Tag Archives: cheap school lunch ideas

Peanut Butter and Jelly Sandwiches – Cheap Packed School Lunch Idea

Peanut butter and jelly sandwiches are both a classic and a meal to avoid if your school has a peanut ban. You’ll have to check before making this lunch.

They are cheap, although the decisions you make when buying supplies will greatly impact the cost. A loaf of bread can be bought at the store for $2-4, and I suggest you go for some sort of whole grain. My kids aren’t into white bread because they’ve always had whole grain bread of one sort or another. If your kids have the white bread habit, find a way to break it. This may take time, but it’s worth it.

The cost of your peanut butter and jelly will vary quite a bit, but both are really quite cheap per ounce.  You may choose to spend a bit extra for an organic or natural peanut butter, same for the jelly. I usually go a bit light on jelly because there’s a lot of sugar in many of them. Better types may have less sugar.

I’m not going to explain how to make a peanut butter and jelly sandwich here. Please. I think this is something most of us can handle from a very young age. My 6 year old can do this, although I did have to explain once that you don’t lick the knife between dips into the jar. Ewww!

I have not tried this personally, but I understand that peanut butter and jelly sandwiches freeze and defrost well. That’s nice to know, so that you can have a school lunch to grab on those hurried, running behind mornings. Stack them up in a container, freeze them, then take what you need and put it into your sandwich box. No need to serve them every day if you have enough freezer space.

While they may not freeze as nicely, you can have fun with peanut butter sandwiches. Try banana slices, raisins or apple slices rather than jelly. Many fresh fruits go quite well with peanut butter.

Don’t forget the fresh fruit and vegetables. Your child needs a complete lunch every day.

Recipe Books You May Enjoy

Healthy Eating for Kids
Lunch Boxes and Snacks
The Just Bento Cookbook: Everyday Lunches to Go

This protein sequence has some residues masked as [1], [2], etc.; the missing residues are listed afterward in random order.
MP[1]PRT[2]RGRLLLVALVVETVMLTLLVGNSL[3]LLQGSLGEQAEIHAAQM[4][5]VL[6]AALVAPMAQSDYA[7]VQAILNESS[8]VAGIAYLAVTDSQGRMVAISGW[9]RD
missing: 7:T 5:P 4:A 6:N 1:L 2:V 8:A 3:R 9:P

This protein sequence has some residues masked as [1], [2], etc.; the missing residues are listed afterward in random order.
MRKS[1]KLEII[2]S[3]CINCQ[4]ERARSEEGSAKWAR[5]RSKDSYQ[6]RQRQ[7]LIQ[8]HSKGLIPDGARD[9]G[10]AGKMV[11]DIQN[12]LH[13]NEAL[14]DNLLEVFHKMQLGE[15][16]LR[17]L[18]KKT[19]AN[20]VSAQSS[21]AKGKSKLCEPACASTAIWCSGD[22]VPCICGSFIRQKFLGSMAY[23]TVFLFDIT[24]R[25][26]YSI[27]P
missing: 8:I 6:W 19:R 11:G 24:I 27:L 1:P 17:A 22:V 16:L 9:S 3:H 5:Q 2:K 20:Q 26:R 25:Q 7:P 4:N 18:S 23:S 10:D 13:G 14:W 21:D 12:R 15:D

Sand and Shells – Cheap Packed School Lunch Idea

As one of the challenges of making school lunches for your child is beating the price of buying lunch at school, I’m going to post some recipes over the next few days that are cheap to make, healthy, and hopefully popular with the kids.

My focus will be on main dishes for lunch. Fresh fruits and vegetables work pretty nicely as side dishes. Figure out what your kids will eat and that don’t take too much preparation. Vegetables are usually chopped when you pack them for school lunches, but most fruits really don’t need that kind of preparation, although younger kids may need a start on peeling oranges or tangerines. Rice, especially brown rice if your kids will eat it, makes a good addition to a school lunch.

Sand and Shells

2 tbsp olive oil
1 diced onion
1 cup cracked wheat
1 egg, beaten
2 cups water
12 oz. seashell pasta, cooked according to package directions
2 tbsp butter
salt and pepper to taste

Heat oil in large frying pan. Saute onions, then remove and set onions aside.

Mix cracked wheat into beaten egg and mix until coated. Pour into frying pan and cook until egg is done. Pour in water, add onions, salt and pepper and allow to simmer on low heat.

When the water has been absorbed, add in the sea shell pasta and butter. Mix and serve.

Your cost here will vary by the quality of ingredients you buy. If I go cheap, I can get a bag of pasta for $0.25 – $0.33. If I want something better, say a whole grain pasta, it’s going to be more. Free range eggs from a store will cost more than regular eggs, but if you have backyard chickens, you may not consider the cost to be much at all, depending on how you calculate that cost. That said, this recipe comes up pretty cheap anyhow.

I won’t try to get all the nutrition facts, but 1/4 cup of cracked wheat has 5 grams of protein, which is only about 10% of the daily value. Obviously, this dish is high in carbohydrates, so don’t bother with any others.

This recipe makes a lot. I usually serve it for dinner one night, and have leftovers for 2-4 lunches, depending on appetites.

Recipe Books You May Enjoy

Healthy Eating for Kids
Lunch Boxes and Snacks
The Just Bento Cookbook: Everyday Lunches to Go